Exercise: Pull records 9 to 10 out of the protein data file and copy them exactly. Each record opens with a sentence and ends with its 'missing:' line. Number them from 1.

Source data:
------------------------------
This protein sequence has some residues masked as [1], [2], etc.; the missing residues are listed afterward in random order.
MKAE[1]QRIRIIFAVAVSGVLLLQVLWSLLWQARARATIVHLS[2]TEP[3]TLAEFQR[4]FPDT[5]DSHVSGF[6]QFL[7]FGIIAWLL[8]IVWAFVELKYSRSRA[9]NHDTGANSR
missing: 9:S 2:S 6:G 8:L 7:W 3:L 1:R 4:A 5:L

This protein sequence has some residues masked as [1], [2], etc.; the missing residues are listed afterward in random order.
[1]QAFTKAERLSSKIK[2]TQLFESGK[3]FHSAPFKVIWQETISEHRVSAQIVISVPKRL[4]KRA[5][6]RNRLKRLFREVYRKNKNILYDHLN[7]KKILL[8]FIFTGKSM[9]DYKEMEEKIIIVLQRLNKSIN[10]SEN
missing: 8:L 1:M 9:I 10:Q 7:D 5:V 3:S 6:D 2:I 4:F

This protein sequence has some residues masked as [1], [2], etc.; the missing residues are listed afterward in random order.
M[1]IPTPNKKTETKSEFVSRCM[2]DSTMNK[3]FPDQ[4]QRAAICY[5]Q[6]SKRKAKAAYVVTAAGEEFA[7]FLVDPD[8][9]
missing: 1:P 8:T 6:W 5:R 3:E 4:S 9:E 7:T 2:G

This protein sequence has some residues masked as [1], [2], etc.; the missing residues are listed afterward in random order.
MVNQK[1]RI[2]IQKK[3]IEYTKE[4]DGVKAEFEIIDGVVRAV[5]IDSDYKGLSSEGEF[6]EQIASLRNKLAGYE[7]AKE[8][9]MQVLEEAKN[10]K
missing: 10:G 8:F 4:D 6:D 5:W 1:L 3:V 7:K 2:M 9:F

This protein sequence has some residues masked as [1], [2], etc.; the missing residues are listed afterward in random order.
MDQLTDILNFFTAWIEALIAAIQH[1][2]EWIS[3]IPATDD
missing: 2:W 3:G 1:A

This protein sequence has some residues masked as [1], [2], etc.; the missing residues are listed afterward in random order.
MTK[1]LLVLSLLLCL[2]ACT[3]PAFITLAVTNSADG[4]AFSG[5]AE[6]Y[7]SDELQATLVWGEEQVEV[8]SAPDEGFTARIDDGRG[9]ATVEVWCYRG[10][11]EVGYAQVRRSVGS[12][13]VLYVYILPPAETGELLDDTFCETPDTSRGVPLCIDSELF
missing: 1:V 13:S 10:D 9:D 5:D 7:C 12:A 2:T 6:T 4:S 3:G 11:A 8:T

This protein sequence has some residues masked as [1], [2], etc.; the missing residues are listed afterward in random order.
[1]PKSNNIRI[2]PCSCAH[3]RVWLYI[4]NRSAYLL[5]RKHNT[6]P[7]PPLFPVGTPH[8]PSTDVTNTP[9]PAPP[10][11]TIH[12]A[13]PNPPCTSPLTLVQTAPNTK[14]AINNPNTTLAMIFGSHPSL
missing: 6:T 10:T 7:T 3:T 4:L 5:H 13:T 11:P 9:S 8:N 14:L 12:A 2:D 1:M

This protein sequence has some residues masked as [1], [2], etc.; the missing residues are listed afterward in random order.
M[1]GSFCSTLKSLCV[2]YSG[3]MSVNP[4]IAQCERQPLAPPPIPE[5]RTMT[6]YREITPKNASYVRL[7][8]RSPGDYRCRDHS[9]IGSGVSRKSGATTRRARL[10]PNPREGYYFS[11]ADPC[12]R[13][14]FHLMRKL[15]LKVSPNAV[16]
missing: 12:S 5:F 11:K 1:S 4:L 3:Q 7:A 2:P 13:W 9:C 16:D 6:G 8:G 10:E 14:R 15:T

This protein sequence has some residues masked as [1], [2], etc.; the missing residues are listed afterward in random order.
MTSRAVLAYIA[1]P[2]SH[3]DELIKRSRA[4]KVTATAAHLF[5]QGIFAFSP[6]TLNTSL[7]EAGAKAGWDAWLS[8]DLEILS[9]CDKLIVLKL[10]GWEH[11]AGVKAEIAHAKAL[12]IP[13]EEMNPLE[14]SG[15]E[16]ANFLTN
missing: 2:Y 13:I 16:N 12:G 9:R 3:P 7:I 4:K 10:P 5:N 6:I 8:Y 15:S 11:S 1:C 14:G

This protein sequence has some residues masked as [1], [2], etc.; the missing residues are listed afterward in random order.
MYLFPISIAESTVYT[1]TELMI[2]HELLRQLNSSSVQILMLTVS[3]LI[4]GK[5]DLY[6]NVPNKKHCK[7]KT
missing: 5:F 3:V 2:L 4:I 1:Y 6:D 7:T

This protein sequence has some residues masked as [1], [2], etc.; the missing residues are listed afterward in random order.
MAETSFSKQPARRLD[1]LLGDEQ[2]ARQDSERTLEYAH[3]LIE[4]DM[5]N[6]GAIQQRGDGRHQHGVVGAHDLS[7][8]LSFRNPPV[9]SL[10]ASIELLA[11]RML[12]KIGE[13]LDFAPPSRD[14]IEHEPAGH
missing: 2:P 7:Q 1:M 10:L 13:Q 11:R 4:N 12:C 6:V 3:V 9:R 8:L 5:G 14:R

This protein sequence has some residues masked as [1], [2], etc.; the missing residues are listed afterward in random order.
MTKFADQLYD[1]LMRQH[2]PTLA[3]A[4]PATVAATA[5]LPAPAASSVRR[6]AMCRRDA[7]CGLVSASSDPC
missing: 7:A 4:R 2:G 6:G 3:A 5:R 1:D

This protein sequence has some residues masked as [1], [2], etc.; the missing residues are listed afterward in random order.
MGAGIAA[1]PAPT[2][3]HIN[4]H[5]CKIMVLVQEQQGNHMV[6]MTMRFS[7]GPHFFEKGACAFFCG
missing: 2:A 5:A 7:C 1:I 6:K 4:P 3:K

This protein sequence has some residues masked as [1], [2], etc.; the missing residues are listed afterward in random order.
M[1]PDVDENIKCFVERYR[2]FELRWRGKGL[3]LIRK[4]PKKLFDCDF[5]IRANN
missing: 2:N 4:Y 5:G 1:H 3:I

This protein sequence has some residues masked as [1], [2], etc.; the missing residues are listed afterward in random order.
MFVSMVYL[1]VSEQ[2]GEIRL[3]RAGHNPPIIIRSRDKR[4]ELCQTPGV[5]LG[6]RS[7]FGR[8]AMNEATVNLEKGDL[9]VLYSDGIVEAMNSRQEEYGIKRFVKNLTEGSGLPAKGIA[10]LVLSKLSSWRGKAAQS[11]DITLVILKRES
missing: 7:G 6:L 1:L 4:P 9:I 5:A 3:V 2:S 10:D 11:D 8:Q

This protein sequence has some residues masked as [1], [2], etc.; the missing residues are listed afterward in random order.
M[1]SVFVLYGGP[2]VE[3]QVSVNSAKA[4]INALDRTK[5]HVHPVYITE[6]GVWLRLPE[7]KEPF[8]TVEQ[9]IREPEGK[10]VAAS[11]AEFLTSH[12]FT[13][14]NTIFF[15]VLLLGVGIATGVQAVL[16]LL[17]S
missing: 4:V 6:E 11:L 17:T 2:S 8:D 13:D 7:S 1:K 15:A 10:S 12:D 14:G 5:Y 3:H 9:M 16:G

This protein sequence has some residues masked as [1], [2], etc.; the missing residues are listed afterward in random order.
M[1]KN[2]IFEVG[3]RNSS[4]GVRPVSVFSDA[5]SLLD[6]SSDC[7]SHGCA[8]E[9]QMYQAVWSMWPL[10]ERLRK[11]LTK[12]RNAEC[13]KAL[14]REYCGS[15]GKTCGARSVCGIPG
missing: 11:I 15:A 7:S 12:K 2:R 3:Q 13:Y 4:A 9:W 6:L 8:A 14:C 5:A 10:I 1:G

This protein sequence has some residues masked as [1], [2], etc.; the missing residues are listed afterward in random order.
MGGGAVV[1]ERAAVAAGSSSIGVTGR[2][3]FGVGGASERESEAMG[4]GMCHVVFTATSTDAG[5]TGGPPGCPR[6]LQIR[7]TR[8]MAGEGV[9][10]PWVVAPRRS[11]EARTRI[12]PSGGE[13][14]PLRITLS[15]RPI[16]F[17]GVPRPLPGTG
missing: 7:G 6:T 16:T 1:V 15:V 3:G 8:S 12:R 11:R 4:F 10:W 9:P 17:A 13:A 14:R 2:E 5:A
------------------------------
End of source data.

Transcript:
This protein sequence has some residues masked as [1], [2], etc.; the missing residues are listed afterward in random order.
MTSRAVLAYIA[1]P[2]SH[3]DELIKRSRA[4]KVTATAAHLF[5]QGIFAFSP[6]TLNTSL[7]EAGAKAGWDAWLS[8]DLEILS[9]CDKLIVLKL[10]GWEH[11]AGVKAEIAHAKAL[12]IP[13]EEMNPLE[14]SG[15]E[16]ANFLTN
missing: 2:Y 13:I 16:N 12:G 9:R 3:P 7:I 4:K 10:P 5:N 6:I 8:Y 15:S 11:S 1:C 14:G

This protein sequence has some residues masked as [1], [2], etc.; the missing residues are listed afterward in random order.
MYLFPISIAESTVYT[1]TELMI[2]HELLRQLNSSSVQILMLTVS[3]LI[4]GK[5]DLY[6]NVPNKKHCK[7]KT
missing: 5:F 3:V 2:L 4:I 1:Y 6:D 7:T